Tuesday, May 20, 2014

Dim Sum Potstickers and Chili Garlic Black Bean Hot Sauce



There are as many recipes for pork dumplings as there are chefs and the ingredients are not sacred but traditionally, pork, sometimes chopped shrimp, garlic, ginger with a little sugar is present in the list of ingredients. These dumplings may be prepared ahead of time and frozen until ready to cook.

Filling
2 Cups ground pork
2 Cups chopped Chinese cabbage (also called Napa cabbage)
1 Stalk green onion, finely chopped
Garlic chives, chopped (optional)
2 Teaspoon minced ginger
2 Tablespoons soy sauce
1/2 Teaspoon white pepper
1 Teaspoon sesame oil
2 teaspoons cornstarch
Cooking
Peanut oil for cooking
Chicken stock as a release agent

Combine filling ingredients mixing well. Cover with plastic and allow to marinate for 15 minutes. Spoon 2 teaspoon of filling into center of a wonton wrapper. Wet ½ of the outside of one edge with a wet finger with water. Press the far edge into the wet edge at the center. Pleat one side of just the outside edge typically in six pleats. Do next potstickers until all are done. Bring a non-stick pan to hot. Add two tablespoon of oil to pan, press bottom of uncooked dumpling against bottom of pan. Cook several minutes on high until the dumplings take on color. Add a ¼ cup of chicken stock and cover with a lid. Reduce heat to medium and cook covered for five minutes to steam well. Drain pan. Place cooked potstickers browned side up on a plate garnished with diagonally chopped scallion greens. Serve with a tasty dipping or hot sauce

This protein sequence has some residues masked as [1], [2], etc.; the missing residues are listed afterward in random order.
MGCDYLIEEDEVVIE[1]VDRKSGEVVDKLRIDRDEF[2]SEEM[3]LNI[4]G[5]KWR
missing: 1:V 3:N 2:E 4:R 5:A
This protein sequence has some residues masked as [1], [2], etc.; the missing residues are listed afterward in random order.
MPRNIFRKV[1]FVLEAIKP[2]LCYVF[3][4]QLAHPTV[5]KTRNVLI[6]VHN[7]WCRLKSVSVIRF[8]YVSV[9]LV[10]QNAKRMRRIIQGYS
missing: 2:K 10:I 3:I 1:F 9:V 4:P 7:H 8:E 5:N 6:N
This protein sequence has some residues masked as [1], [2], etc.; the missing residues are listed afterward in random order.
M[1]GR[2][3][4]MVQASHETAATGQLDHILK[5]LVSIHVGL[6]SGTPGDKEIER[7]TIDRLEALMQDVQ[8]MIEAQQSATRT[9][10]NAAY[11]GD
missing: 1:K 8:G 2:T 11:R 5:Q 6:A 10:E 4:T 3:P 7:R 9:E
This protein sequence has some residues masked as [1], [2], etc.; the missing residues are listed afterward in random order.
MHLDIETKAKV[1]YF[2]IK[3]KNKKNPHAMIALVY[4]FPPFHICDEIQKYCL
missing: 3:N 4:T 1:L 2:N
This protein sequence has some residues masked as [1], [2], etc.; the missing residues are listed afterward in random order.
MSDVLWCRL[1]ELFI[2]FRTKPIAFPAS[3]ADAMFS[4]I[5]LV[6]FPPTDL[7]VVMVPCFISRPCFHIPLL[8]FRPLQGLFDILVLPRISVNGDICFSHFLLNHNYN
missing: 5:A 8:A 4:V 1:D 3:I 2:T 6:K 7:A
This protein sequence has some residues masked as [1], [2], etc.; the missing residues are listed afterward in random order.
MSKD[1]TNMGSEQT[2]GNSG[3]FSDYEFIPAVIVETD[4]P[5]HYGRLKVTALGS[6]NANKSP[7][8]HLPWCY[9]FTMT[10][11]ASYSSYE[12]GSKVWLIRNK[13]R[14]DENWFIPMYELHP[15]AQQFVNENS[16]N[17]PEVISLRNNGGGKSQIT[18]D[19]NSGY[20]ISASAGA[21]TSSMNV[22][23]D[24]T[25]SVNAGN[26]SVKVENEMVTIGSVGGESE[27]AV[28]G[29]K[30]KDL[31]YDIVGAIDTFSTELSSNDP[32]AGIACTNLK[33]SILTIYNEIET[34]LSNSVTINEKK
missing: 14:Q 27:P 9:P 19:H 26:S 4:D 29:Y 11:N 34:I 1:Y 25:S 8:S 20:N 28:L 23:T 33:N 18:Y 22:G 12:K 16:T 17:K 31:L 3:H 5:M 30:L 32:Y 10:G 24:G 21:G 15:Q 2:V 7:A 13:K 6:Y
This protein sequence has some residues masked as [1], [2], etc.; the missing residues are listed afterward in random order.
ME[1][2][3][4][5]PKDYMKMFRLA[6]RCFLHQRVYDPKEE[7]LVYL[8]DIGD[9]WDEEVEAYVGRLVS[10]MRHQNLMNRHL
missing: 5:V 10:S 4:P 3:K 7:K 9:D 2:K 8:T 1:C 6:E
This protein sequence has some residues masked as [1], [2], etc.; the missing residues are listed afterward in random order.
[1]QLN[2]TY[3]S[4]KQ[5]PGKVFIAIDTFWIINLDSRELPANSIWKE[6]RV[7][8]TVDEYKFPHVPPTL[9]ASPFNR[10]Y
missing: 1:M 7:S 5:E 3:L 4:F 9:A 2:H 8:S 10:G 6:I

Dim Sum Dumpling Dough (Wonton Wrappers)

Asian wheat flour wrappers are traditionally made with hot water.
2 Cups unbleached all-purpose flour
3/4 Cup hot water

Put the flour in food processor’s work bowl equipped with a pasta blade. Turn on processor and add 3/4 cup of hot water in a steady stream through the feed tube. As soon as all the water is added, stop the processor to inspect the dough. Pulse processor for another few bursts to knead and form a ball around the blade.
                                                                                                                                                                                      
Bag the dough in a sealed plastic bag and allow to rest at room temperature for at least 15 minutes. The dough-resting period will help make the dough more pliable. The dough can now be used to roll the wrappers or may be refrigerated overnight. Before rolling, return dough to room temperature

Don't want to make your own, buy the ready made in the freezer section of a good Asiam market. I like the Wei Chuan brand.

http://www.weichuanusa.com/potsticker.html




















Chili Garlic Black Bean Hot Sauce

The recipe came from Chinese Garden Restaurant in Santa Clara California. I had been dining there for lunch for near 18 years. I would order the pot sticker just to have a good excuse to eat the hot sauce. Unsuccessful at gaining access to the recipe no matter what I tried, I finally succeeded only when the Mandarin chef and his wife retired and sold the restaurant. The recipe sounds very simple (because it is) but the sauce gets increasingly more complex and more delicious as it ages. My Chinese friends are as crazy about this sauce as I am.